Department of Communication Studies
Background: Adolescence is associated with smoking initiation among men in China. The lack of qualitative studies using Chinese adolescent samples can pose challenges to enacting effective smoking prevention messages that resonate with male Chinese teenagers’thoughts, needs, and wishes. Objective: This focus group study was designed to obtain in-depth contextual information on early smoking among male teenagers in China. Methods: Twenty focus groups of 7–10 male students fromvocational and junior colleges (N = 165) were conducted, approximately half in Shanxi and half in Guangdong. Results: A large number of early smoking activities occurred in homes and schools, and teenagers considered school toilets and dorms safe havens for smoking. Many participants’first cigarettes were offered to them by peers, others first smoked during social interactions, and some started smoking of their own volition. Teenagers were curious about the attributes of cigarette products, smoking techniques, and physical reactions. More participants disclosed negative first smoking experiences than positive experiences. Negative first physical experiences motivated some participants to acquire better smoking techniques. Smoking experimentation was sustained in part by reciprocated cigarette offers. Heavy experimentation occurred before graduation from high school. Conclusions/Importance: The current findings provide an empirical basis for developing intervention strategies that are alternative or complementary to the current conventional health education. These strategies include cognitive response methods to enhance antismoking beliefs, smoke-free social interaction norms, and school-based (e.g., peer education) and home-based (e.g., involving family members) intervention programs.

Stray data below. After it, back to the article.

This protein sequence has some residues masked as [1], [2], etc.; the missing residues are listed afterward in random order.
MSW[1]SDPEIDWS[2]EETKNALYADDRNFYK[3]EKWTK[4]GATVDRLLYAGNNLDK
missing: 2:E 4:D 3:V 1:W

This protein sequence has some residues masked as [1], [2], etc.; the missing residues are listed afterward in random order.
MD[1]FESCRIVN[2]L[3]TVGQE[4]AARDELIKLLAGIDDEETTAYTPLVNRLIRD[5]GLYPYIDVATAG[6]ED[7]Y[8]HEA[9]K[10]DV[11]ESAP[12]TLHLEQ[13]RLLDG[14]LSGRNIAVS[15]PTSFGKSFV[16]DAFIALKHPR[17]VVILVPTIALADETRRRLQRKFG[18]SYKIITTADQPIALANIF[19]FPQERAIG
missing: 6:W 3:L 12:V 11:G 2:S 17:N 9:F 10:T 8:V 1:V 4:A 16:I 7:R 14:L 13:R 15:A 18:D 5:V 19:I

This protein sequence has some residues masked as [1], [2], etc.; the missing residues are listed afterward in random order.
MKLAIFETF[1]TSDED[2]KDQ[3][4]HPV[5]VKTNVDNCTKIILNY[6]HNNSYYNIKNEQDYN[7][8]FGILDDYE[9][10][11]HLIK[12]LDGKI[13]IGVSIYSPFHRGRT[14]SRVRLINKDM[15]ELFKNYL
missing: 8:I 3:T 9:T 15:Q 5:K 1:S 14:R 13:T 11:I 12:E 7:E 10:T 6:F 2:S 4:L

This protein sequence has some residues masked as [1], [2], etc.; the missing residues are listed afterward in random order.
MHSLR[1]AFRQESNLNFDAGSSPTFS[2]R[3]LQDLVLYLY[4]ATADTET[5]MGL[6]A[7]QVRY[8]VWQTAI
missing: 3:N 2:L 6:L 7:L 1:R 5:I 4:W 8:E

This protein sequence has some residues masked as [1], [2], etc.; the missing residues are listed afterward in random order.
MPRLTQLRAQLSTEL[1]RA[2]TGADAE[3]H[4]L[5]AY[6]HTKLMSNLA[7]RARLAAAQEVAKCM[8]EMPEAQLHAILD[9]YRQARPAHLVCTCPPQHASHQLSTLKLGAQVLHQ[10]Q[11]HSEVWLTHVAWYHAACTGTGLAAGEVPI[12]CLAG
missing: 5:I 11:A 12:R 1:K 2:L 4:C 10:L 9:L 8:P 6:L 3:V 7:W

Chinese male teenagers, early smoking, focus groups, smoking experience
Source Publication Title
Substance Use & Misuse
Taylor & Francis
Sheer, V., Mao, C., & Chen, Y. (2017). Focus Group Findings of Smoking Onset Among Male Youth in China. Substance Use & Misuse, 1-9. https://doi.org/10.1080/10826084.2016.1264972